Jericho & Archaeology: Replies to Atheists

Jericho & Archaeology: Replies to Atheists December 30, 2023

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In an atheist forum (which shall remain unnamed), a video critical of the Bible from a secular / minimalist archaeological perspective was posted. This video included a section about Jericho. So I posted much of the portion on that topic in my book, The Word Set in Stone: How Archaeology, Science, and History Back Up the Bible.

In a nutshell, I agued that the seeming absence of the archaeological layer dated around 1200 BC, when Joshua would have encountered Jericho, can be explained by a process called haloclasty, in which salt crystals become embedded in buildings and start causing them to deteriorate. Moreover, Jericho is in a desert climate, has rains for six months every year, was uninhabited for hundreds of years, and lies just 21 miles away from the Dead Sea, one of the saltiest bodies of water in the world (ten times more than the ocean), which is also the lowest elevation of any area on earth (Jericho being the lowest elevation of any city).

Then questions started being asked. I can’t quote them because then I’ll likely get in trouble (I may not even make it one day there anyway, because some are attacking me and implying that I should be kicked out). But I can summarize (and I’ll use italics for them).

One person inquired as to why remains from hundreds and thousands of years before Joshua’s conquest (as far back as 8000-7000 BC) still remain at Jericho, whereas the layer dated around 1200 does not?

It’s because  (citing Wikipedia, “Jericho” for the purpose of a quick reply), “Archaeologists have unearthed the remains of more than 20 successive settlements in Jericho, the first of which dates back 11,000 years (to 9000 BCE).” But then, “Bronze Age Jericho fell in the 16th century at the end of the Middle Bronze Age, the calibrated carbon remains from its City-IV destruction layer dating to 1617–1530 BCE.” In other words, since it kept being inhabited and built over and over, on top of earlier settlements, the earlier sections were not exposed to the elements, so they have been preserved.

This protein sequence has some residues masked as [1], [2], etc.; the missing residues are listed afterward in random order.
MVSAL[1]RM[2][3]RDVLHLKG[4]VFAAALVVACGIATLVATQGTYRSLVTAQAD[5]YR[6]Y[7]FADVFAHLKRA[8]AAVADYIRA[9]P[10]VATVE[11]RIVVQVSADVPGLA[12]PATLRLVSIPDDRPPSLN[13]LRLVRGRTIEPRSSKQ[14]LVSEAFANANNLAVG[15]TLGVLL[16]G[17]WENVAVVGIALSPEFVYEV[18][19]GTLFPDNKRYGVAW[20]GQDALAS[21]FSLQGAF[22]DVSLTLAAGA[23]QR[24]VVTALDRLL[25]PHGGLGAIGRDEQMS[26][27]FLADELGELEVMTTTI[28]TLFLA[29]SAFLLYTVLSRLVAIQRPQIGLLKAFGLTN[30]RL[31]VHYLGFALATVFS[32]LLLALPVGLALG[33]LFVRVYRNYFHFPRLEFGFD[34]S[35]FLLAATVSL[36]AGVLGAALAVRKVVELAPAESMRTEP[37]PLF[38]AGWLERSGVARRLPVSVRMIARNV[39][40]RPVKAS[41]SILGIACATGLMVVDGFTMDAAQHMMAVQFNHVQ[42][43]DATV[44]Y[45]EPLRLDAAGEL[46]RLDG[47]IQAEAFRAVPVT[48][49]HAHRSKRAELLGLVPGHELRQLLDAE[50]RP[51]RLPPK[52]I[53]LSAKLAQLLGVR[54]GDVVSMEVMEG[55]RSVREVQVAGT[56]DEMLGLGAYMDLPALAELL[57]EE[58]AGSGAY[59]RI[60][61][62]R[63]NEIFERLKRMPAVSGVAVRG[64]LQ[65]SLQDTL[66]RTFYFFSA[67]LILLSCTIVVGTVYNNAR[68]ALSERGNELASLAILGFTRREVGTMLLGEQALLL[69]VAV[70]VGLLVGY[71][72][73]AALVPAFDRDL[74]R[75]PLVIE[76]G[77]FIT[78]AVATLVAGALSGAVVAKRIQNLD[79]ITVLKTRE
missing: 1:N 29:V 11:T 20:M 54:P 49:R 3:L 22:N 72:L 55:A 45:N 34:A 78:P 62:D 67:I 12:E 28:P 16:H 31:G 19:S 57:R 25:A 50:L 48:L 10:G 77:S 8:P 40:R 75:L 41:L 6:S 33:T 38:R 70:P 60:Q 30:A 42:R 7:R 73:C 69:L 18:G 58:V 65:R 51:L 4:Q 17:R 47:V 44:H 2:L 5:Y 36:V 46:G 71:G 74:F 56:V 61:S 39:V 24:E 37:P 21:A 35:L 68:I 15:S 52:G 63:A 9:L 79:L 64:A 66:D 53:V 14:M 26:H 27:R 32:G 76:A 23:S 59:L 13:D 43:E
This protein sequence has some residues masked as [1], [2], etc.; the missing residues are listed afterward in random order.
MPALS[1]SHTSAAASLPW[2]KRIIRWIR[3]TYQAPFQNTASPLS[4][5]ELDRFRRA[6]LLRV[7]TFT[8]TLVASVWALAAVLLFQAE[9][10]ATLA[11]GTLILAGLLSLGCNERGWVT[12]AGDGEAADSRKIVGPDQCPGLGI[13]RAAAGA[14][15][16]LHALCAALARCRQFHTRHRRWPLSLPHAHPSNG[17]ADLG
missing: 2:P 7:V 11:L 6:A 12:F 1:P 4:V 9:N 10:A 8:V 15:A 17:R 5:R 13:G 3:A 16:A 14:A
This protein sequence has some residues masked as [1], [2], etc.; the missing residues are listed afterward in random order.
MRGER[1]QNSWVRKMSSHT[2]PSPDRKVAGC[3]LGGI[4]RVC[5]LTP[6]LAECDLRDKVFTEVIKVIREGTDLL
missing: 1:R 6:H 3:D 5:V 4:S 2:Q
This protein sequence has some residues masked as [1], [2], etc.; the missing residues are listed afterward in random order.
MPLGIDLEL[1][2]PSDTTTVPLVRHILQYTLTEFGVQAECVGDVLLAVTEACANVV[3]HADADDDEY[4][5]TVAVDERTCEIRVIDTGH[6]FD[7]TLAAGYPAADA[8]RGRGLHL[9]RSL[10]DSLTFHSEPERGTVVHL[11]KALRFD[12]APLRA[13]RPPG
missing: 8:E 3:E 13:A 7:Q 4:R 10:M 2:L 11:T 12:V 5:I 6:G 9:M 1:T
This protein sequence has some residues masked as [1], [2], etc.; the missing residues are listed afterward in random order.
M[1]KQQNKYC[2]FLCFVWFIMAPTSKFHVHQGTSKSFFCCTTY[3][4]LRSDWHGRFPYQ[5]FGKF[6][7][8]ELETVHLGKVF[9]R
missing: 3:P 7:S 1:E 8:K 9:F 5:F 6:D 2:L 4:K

But then it was destroyed in c. 1530 BC, which is about 330 years before the time of Joshua’s conquest. The lack of building and preservation after that, haloclasty, the heat, and the rains would then have eroded the top layer. The article goes on to state that “There was evidence of a small settlement in the Late Bronze Age (c. 1400s BCE) on the site, but erosion and destruction from previous excavations have erased significant parts of this layer.”

This lines up with my thesis. If this small settlement, documented to c. 1400 BC survived till 1200 BC, then it was the city that Joshua conquered, but has since eroded to nothing, so that the minimalist archaeologists claim that it didn’t exist at all in 1200 BC. My thesis attempts to explain why it’s no longer there. The most recent layer simply eroded, in the unique environmental conditions that the city was subjected to.

It was objected that the Great Sphinx in Egypt (dated to the reign of Khafre, c. 2558–2532 BC) has also been subject to erosion, too, but it’s still there.

It’s not analogous because it hasn’t been subject to the same harsh environmental conditions as Jericho. This was my argument. The Sphinx is at an elevation of 85 feet above sea level, compared to Jericho’s 670 feet below sea level. Nor is the Sphinx 21 miles from the Dead Sea, the deepest hypersaline lake in the world and, with a salinity of 34.2 percent, the seventh saltiest body of water in the world—almost ten times more than the oceans. That’s why the Sphinx is still there, and 1200 BC-era Jericho ain’t. It’s not subject to the hyper-saline environment, as Jericho was.

Also, the walls of Jericho were made of mud bricks, which are especially subject to erosion from rain, as well as to salt. I was just perusing an article about ancient Babylon, that repeatedly referred to salt in the groundwater causing significant erosion to the mud bricks there. The Sphinx, in contrast, was made of limestone, and experts believe it was even under the sand for some 700 years. That would obviously help preserve it, just as I noted that older portions of Jericho under the ground and under subsequent developments of the city helped to preserve them.

Erosion happens everywhere. But other places aren’t the lowest city in the world, in extreme desert conditions, subject to yearly severe rains, and close to the seventh saltiest body in the word, which sits at the lowest elevation spot in the entire world. In other words, vastly different conditions apply in this instance.

Another atheist appeared to argue that wind conditions didn’t support my hypothesis, because they didn’t come from the south in the era, and Jericho is north of the Dead Sea.

If the point is that haloclasty proceeds primarily by means of wind, I think it’s incorrect. One article on “Weathering” noted: